JDRF Mourns the Passing of Alan Thicke, Actor and Type 1 Diabetes Advocate
JDRF is deeply saddened by the passing of type 1 diabetes (T1D) champion Alan Thicke. Most widely known for his acting career, including his role as Dr. Jason Seaver on the hit 1980s show, Growing Pains, Thicke was also a devoted advocate for T1D research since his eldest son, Brennan Thicke, was diagnosed 37 years ago.
Thicke and his ex-wife Gloria Loring have supported JDRF as donors, fundraisers, volunteers and passionate spokespeople. Thicke was instrumental in helping JDRF establish chapters in Ottawa and Calgary in his home country of Canada and also helped the Los Angeles Chapter to grow and thrive. Thicke was active in a number of diabetes charities, including one of his own, the Alan Thicke Centre.
His son, Brennan, was diagnosed with T1D at age 4 after a revelation at a family reunion. Alan’s stepmother, a nurse, noticed that Brennan was exhibiting the symptoms of type 1 diabetes – including extreme thirst and excessive trips to the bathroom. In a recent interview, Thicke described how the first months after Brennan’s diagnosis were especially stressful and scary: “After hours of cajoling and chasing him around the house I had to pin him to the floor to give him his [insulin] shot. He was kicking and screaming.” When Thicke was reduced to tears, young Brennan came to a realization. “He recognized he wasn’t being punished by getting a shot, and that the shots were hurting me almost as much as they were hurting him… That changed our whole relationship. He realized we were a team.”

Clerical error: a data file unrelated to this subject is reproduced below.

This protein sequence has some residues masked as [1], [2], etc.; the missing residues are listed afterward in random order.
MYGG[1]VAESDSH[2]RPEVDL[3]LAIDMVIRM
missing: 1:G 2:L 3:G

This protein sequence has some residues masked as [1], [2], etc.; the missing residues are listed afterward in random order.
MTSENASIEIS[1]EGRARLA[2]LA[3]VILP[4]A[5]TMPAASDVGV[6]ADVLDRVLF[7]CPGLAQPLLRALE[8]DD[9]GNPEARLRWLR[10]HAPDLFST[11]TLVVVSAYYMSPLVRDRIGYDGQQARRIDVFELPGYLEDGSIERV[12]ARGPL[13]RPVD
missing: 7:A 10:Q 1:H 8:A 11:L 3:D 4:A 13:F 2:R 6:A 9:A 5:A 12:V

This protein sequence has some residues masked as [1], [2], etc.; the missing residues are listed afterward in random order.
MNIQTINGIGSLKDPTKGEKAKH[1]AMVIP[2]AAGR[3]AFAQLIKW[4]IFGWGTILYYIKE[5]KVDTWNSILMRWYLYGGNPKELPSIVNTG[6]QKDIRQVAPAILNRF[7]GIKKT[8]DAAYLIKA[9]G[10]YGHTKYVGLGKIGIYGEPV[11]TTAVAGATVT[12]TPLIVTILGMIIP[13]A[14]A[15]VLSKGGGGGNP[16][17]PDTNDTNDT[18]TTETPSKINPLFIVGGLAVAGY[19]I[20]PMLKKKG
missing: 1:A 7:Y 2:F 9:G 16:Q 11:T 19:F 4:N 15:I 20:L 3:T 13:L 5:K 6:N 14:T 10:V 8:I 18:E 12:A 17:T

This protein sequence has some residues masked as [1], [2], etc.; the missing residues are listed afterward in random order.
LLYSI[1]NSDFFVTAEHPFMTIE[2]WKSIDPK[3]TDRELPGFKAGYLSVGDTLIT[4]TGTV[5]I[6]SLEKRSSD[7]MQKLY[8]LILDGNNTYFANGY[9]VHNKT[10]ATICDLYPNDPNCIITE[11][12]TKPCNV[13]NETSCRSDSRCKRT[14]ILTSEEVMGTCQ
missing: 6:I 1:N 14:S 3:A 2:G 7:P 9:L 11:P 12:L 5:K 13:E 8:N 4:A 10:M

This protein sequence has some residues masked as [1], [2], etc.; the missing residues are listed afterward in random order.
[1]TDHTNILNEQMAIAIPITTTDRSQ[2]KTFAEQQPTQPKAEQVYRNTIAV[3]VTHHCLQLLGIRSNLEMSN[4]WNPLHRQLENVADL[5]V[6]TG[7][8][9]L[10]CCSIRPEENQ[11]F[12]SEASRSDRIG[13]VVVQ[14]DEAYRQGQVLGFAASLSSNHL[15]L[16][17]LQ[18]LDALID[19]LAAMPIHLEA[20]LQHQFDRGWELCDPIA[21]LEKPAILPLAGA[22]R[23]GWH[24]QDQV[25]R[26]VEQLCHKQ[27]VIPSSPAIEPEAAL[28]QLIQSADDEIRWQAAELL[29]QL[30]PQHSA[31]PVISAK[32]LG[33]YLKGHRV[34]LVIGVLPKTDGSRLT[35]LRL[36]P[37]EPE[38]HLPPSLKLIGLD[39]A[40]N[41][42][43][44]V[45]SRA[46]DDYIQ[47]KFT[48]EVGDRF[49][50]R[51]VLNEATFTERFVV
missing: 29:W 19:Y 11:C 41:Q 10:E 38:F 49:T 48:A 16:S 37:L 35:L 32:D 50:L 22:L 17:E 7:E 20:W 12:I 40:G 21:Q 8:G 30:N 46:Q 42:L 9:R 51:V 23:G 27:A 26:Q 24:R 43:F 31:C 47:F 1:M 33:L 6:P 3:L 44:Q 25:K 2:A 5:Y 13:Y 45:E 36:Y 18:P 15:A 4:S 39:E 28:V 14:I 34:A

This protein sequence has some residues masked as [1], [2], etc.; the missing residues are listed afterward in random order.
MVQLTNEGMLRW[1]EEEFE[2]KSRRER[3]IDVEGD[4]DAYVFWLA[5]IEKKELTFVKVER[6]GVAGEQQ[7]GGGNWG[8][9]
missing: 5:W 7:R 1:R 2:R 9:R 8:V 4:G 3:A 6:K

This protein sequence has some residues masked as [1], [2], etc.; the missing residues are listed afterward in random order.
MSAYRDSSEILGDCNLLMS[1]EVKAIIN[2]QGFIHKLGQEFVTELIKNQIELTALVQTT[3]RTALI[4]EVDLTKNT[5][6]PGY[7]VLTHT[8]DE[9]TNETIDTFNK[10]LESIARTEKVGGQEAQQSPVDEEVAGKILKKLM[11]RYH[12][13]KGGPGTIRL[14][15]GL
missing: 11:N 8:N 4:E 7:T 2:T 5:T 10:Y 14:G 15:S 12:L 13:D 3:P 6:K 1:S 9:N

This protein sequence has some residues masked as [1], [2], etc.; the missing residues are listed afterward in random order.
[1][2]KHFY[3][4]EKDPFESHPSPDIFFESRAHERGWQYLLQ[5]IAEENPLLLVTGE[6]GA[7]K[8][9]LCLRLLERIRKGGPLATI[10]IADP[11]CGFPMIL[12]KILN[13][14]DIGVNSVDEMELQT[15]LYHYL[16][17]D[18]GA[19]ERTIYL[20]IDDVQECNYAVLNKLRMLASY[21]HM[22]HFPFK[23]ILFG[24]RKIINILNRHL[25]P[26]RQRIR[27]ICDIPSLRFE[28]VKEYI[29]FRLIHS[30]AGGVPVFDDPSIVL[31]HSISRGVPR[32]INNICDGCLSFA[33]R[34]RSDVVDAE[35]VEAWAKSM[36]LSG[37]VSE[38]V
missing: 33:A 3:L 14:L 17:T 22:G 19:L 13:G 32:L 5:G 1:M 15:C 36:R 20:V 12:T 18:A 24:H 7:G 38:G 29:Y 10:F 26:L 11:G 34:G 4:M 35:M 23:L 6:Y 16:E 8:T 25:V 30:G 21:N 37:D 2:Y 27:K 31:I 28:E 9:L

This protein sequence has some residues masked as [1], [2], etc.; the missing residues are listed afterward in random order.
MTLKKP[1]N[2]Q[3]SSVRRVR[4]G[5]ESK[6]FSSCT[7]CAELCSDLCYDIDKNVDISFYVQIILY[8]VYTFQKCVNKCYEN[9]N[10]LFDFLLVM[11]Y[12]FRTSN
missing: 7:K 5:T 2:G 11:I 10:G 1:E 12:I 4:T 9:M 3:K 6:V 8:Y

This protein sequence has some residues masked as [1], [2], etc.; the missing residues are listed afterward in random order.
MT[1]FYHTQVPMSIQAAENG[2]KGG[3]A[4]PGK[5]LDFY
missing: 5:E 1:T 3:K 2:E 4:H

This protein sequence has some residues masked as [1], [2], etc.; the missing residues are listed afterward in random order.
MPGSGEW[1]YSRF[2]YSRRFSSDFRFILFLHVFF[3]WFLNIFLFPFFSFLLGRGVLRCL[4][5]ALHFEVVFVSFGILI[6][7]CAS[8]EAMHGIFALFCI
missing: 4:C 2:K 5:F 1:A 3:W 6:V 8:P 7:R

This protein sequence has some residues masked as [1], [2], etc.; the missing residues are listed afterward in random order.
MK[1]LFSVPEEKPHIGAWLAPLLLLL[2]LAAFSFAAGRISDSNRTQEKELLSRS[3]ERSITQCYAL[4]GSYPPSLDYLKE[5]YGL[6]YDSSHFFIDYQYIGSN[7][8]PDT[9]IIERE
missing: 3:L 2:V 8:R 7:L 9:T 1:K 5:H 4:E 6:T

The Thickes’ difficulties managing T1D are all too familiar to millions of families worldwide. In recent years, research has led to improvements in treatment, including pumps and continuous glucose monitors that have offered people with T1D a better quality of life, but Thicke never lost sight of his crusade for a cure.
On behalf of everyone at JDRF and the entire T1D community, we extend our heartfelt condolences to Thicke’s family, friends and colleagues, and we thank Thicke for his endless support of type 1 diabetes awareness and research. Because of his efforts and those of his family beginning decades ago, countless people are leading safer, happier lives today.